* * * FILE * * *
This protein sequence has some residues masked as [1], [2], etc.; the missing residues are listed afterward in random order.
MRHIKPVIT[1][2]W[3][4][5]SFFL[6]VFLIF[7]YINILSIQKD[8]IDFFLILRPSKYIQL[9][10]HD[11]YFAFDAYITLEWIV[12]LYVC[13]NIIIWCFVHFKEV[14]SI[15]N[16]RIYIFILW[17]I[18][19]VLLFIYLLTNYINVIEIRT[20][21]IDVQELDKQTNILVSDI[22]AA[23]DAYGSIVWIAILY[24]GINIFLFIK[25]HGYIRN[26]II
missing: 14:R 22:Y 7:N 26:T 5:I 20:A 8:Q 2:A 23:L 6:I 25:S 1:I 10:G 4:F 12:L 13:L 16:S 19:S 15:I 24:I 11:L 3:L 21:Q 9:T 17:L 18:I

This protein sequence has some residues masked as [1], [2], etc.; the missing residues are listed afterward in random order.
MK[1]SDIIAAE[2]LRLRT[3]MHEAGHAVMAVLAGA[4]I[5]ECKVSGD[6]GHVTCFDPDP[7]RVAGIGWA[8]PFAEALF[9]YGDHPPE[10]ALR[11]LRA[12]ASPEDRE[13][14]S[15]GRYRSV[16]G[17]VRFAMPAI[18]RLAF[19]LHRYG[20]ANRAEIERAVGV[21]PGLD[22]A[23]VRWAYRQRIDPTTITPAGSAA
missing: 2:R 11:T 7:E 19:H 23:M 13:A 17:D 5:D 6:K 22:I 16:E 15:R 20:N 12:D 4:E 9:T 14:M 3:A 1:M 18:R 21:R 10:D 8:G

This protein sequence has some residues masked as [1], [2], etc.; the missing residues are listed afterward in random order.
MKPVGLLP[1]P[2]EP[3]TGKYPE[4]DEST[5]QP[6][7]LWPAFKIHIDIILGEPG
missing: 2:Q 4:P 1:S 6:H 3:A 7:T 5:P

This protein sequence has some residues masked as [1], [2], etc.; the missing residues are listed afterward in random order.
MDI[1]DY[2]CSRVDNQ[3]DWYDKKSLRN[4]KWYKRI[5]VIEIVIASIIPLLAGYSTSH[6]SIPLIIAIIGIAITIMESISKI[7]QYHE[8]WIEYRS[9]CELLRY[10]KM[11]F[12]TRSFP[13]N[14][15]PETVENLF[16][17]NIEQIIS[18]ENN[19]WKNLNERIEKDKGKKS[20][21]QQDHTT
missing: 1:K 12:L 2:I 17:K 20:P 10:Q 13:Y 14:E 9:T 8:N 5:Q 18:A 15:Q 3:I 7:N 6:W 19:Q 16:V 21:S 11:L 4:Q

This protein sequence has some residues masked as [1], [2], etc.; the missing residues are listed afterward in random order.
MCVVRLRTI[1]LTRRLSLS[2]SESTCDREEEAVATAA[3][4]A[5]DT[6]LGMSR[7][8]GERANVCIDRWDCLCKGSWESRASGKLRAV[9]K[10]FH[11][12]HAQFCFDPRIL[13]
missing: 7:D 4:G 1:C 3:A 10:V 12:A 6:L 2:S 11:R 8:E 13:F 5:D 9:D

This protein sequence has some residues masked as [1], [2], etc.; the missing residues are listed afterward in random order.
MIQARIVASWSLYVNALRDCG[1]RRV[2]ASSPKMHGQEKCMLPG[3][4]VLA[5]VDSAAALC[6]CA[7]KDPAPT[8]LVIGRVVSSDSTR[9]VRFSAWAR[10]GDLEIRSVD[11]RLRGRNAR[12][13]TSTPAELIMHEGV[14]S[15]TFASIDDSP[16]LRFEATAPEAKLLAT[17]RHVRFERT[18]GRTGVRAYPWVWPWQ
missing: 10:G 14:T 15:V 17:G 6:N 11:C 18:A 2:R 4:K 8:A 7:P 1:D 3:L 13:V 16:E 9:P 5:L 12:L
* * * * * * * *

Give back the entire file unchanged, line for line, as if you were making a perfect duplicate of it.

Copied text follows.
This protein sequence has some residues masked as [1], [2], etc.; the missing residues are listed afterward in random order.
MRHIKPVIT[1][2]W[3][4][5]SFFL[6]VFLIF[7]YINILSIQKD[8]IDFFLILRPSKYIQL[9][10]HD[11]YFAFDAYITLEWIV[12]LYVC[13]NIIIWCFVHFKEV[14]SI[15]N[16]RIYIFILW[17]I[18][19]VLLFIYLLTNYINVIEIRT[20][21]IDVQELDKQTNILVSDI[22]AA[23]DAYGSIVWIAILY[24]GINIFLFIK[25]HGYIRN[26]II
missing: 14:R 22:Y 7:N 26:T 5:I 20:A 8:Q 2:A 23:L 6:I 25:S 1:I 10:G 4:F 12:L 13:L 16:S 19:S 15:I 24:I 11:L 3:L 21:Q 9:T 17:L 18:I

This protein sequence has some residues masked as [1], [2], etc.; the missing residues are listed afterward in random order.
MK[1]SDIIAAE[2]LRLRT[3]MHEAGHAVMAVLAGA[4]I[5]ECKVSGD[6]GHVTCFDPDP[7]RVAGIGWA[8]PFAEALF[9]YGDHPPE[10]ALR[11]LRA[12]ASPEDRE[13][14]S[15]GRYRSV[16]G[17]VRFAMPAI[18]RLAF[19]LHRYG[20]ANRAEIERAVGV[21]PGLD[22]A[23]VRWAYRQRIDPTTITPAGSAA
missing: 2:R 11:T 7:E 19:H 23:M 13:A 17:D 5:D 6:K 22:I 16:E 15:R 20:N 12:D 4:E 9:T 14:M 3:A 1:M 18:R 21:R 10:D 8:G

This protein sequence has some residues masked as [1], [2], etc.; the missing residues are listed afterward in random order.
MKPVGLLP[1]P[2]EP[3]TGKYPE[4]DEST[5]QP[6][7]LWPAFKIHIDIILGEPG
missing: 2:Q 4:P 1:S 6:H 3:A 7:T 5:P

This protein sequence has some residues masked as [1], [2], etc.; the missing residues are listed afterward in random order.
MDI[1]DY[2]CSRVDNQ[3]DWYDKKSLRN[4]KWYKRI[5]VIEIVIASIIPLLAGYSTSH[6]SIPLIIAIIGIAITIMESISKI[7]QYHE[8]WIEYRS[9]CELLRY[10]KM[11]F[12]TRSFP[13]N[14][15]PETVENLF[16][17]NIEQIIS[18]ENN[19]WKNLNERIEKDKGKKS[20][21]QQDHTT
missing: 1:K 12:L 2:I 17:K 20:P 10:Q 13:Y 14:E 9:T 8:N 5:Q 18:A 15:Q 3:I 7:N 6:W 19:Q 16:V 21:S 11:L 4:Q

This protein sequence has some residues masked as [1], [2], etc.; the missing residues are listed afterward in random order.
MCVVRLRTI[1]LTRRLSLS[2]SESTCDREEEAVATAA[3][4]A[5]DT[6]LGMSR[7][8]GERANVCIDRWDCLCKGSWESRASGKLRAV[9]K[10]FH[11][12]HAQFCFDPRIL[13]
missing: 7:D 4:G 1:C 3:A 10:V 12:A 6:L 2:S 11:R 8:E 13:F 5:D 9:D

This protein sequence has some residues masked as [1], [2], etc.; the missing residues are listed afterward in random order.
MIQARIVASWSLYVNALRDCG[1]RRV[2]ASSPKMHGQEKCMLPG[3][4]VLA[5]VDSAAALC[6]CA[7]KDPAPT[8]LVIGRVVSSDSTR[9]VRFSAWAR[10]GDLEIRSVD[11]RLRGRNAR[12][13]TSTPAELIMHEGV[14]S[15]TFASIDDSP[16]LRFEATAPEAKLLAT[17]RHVRFERT[18]GRTGVRAYPWVWPWQ
missing: 10:G 14:T 15:V 17:G 6:N 11:C 18:A 2:R 4:K 8:A 7:P 1:D 3:L 13:V 16:E 9:P 5:L 12:L